Kline: My next opponent is a good gmatchup. He's been talking trash about me trying to hype himself, but he's pretty good technical-wise. I think it's going to be a awesome fight. I don't believe in trash talk because I know the sacrifices him and I both made to be able to compete, and I really appreciate his effort for it. My plan is to keep my head on right and show at the event what I'm about.
Thorpe: My next opponent is Anthony Wilson at 205 pounds. This move up in divisions has allowed me to be less concerned about dieting and more focused on conditioning and technique. My strategy is to stay calm and let my work speak for itself. He is atough guy who doesn't understand the meaning of quit. That trait in of itself is dangerous. Hopefully I will be the more cerebral fighter on that night.
Jackson: I don't know him so I cant say too much about him. My strategy is to be relaxed and do what I do every day in the gym - that's staying balanced.
What are your plans going forward for your MMA career? Do you expect to continue competing as a fighter? Full-time or part-time?
Kline: My ultimate goal is to help run a SoldierFit program in a few years with the MMA program. I want to ride this train until it wrecks. Hopefully you'll look back and remember me answering these questions when I'm making my UFC debut!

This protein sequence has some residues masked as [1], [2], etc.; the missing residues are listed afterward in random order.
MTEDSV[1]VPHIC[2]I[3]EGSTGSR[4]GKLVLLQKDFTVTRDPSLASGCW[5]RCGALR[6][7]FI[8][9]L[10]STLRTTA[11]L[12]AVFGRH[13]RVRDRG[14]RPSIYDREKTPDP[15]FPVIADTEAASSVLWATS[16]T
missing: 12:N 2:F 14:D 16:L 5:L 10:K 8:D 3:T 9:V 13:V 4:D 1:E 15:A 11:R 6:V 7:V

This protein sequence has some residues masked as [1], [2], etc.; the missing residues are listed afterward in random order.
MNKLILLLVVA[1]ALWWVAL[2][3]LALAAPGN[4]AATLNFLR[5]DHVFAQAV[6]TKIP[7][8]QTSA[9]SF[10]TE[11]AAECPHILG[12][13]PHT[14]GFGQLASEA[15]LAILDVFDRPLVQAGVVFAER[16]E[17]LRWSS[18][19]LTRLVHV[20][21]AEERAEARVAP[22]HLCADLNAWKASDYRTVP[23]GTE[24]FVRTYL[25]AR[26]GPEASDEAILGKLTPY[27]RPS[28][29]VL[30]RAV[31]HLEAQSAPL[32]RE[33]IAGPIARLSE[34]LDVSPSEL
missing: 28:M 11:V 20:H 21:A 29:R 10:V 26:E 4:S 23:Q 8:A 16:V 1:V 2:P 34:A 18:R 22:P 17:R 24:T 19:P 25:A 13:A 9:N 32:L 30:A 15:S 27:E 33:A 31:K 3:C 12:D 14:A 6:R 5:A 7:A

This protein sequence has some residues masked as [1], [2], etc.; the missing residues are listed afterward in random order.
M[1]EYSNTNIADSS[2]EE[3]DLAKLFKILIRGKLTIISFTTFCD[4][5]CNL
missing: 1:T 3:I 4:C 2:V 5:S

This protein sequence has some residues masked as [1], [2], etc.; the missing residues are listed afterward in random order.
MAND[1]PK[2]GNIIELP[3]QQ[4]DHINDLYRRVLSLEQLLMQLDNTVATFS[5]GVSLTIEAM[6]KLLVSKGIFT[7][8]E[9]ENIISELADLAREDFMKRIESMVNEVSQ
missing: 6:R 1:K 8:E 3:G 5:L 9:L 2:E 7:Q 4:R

Thorpe: I am a full-time physician assistant student at Howard University and have been able to train and maintain expectations for the Honors Society. I do see myself pursuing MMA full time and the goal is always to increase to the next level of opponent. I truly believe one can successfully accomplish multiple things, but they need to have an extreme level of focus and discipline.
Jackson: My plans are to take it as far as I can. It's become a big part of my life and I don't plan on that changing. I'm always going to be chasing a title and I want to go pro when my camp feels I'm ready to take that step.
Kline, Thorpe and Jackson are all scheduled to compete at Cagezilla Fighting Championship on Saturday, Dec. 12, in Ashburn, Virginia.